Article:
One of the great things about having this blog and reading other people's blogs is that I have discovered all sorts of new and delicious foods – sometimes because I have ordered/cooked bravely with a view to having something to write about later, and sometimes because I have read about delicious-sounding stuff on other blogs and then gone off to try it. One of the happiest discoveries this year came from reading Renee's great blog Shiokadelicious! (she who introduced me to Tim Tams!). On a number of occasions Renee has written, sometimes quite extensively, on steamed pork buns. Now I grew up in a small city where exotic Asian cuisine stretched about as far as sweet 'n sour pork, Shanghai steak and egg-fried rice. Dim sum was something that happened to other people and bamboo steamers were things you saw in the movies. Clearly I had not had much opportunity to try steamed pork buns!!
However, after reading Renee's mouth-watering descriptions of the buns, I was determined to try some when they next appeared on a menu. The opportunity presented itself a couple of months ago when we helped my friend Bronwyn to move out of our flat and into a place of her own. After offloading all her stuff, Nick, Bron and I took a walk up the local high street and Bron decided to treat us to lunch. The place that caught my eye was Van Lang, on the High Road or Broadway between Wood Green and Turnpike Lane tube stations in London. The restaurant is in a rather old building and has a high-ceilinged airiness about it that I liked, but the main attraction was the fact that they advertised a dim sum menu in the window!
Decision made, we went in and settled down at a table by the window to peruse the menu. The menu kind of straddles two (or more??) Asian cuisines – on the one hand there are Chinese dishes like Szechuan chicken, hot and sour soup and the dim sum menu; while on the other hand there is a selection of Vietnamese dishes which I didn't make a note of and can't begin to name – sorry!! I spotted and instantly wanted the steamed BBQ pork buns on the dim sum menu, so Bron and I ordered them along with some steamed shrimp dumplings as a starter. The menu offered fresh juices, so I ordered an apple juice to wash mine down with.
I always like restaurants that appear modest but clearly have aspirations above their station when it comes to food. Van Lang is such a place. The tables and chairs are cafeteria-style plywood and the menus and specials advertised in the windows are hand-lettered, but attention to detail in the edibles department is flawless! For starters, my apple juice arrived fresh from the juicer where it had clearly been juiced with its skin still on – all tart green foam and sweet juice. This far exceeded my expectations of supermarket-bought apple juice – in fact, it's pretty much what you would be served at Wagamamas, but at a far more reasonable price – bonus! The dim sum arrived, properly attired in little bamboo steamers, looking fab.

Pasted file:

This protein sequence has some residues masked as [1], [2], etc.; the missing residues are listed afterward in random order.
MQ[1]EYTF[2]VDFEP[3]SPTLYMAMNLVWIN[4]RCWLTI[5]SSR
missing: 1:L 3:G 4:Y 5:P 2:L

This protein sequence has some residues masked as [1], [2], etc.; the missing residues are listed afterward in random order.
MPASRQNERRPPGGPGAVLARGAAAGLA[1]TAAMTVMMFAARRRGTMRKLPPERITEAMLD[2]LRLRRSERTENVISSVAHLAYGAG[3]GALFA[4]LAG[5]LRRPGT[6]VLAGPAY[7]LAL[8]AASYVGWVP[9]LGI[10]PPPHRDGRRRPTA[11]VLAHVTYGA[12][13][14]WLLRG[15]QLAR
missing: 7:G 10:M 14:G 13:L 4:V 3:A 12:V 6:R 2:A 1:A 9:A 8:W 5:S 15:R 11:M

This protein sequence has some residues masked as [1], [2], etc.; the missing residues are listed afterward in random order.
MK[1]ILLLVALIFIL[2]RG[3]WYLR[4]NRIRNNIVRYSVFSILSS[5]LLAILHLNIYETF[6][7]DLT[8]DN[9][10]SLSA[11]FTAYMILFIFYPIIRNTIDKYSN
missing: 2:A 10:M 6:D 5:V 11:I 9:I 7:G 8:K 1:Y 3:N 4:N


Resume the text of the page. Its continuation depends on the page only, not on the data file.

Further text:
The dumplings had a translucent, fall-apart delicate look and were filled with a delicious shrimp and ginger mix – they proved to be quite robust enough to survive being picked up with chopsticks without falling apart too! But my favourite was definitely the steamed pork buns. It is hard to describe the taste – the dough is a bit like a sweetened white bread dough and is very soft and pillowy. Then you bite into the bun and get to the delicious shredded pork in a spicy barbecue sauce which complements the sweet dough beautifully – yummy!! I am sold. The main course was the delicious chicken Szechuan pictured above – it was spicy but with a sweetness that took the edge off the burn. Bron's ginger and spring onion chicken was also delicious – tender chicken and crispy slivers of ginger, hmmm. The only disappointment of the meal was Nick's main course, and this might have been a question of personal taste. He ordered a Vietnamese dish (sorry – didn't take the name down – mea culpa, mea culpa) consisting of chicken strips and stir-fried vegetables in a pungent fish sauce, and the particularly fishy nature of the sauce together with the chicken just did not appeal to him (or me, when I tasted a spoonful). As with most restaurants, the rice had to be ordered separately, but unlike most restaurants each portion of rice cost something totally ridiculous, like 50p, and they were HUGE! We all came away feeling like little stuffed piglets, and when the bill came it worked out to be around a very modest £10 per person!
So should you find yourself in the wilds of Wood Green in the near future, do yourself a favour and drop in to Van Lang for some restorative dim sum at very reasonable prices – and indulge in a freshly pressed juice while you're at it!
Liked: the prices, the freshly squeezed juices
Disliked: the out-of-the-way (for me!) location
Van Lang Restaurant
162 High Road
Tel: +44 (0)20 8888 9080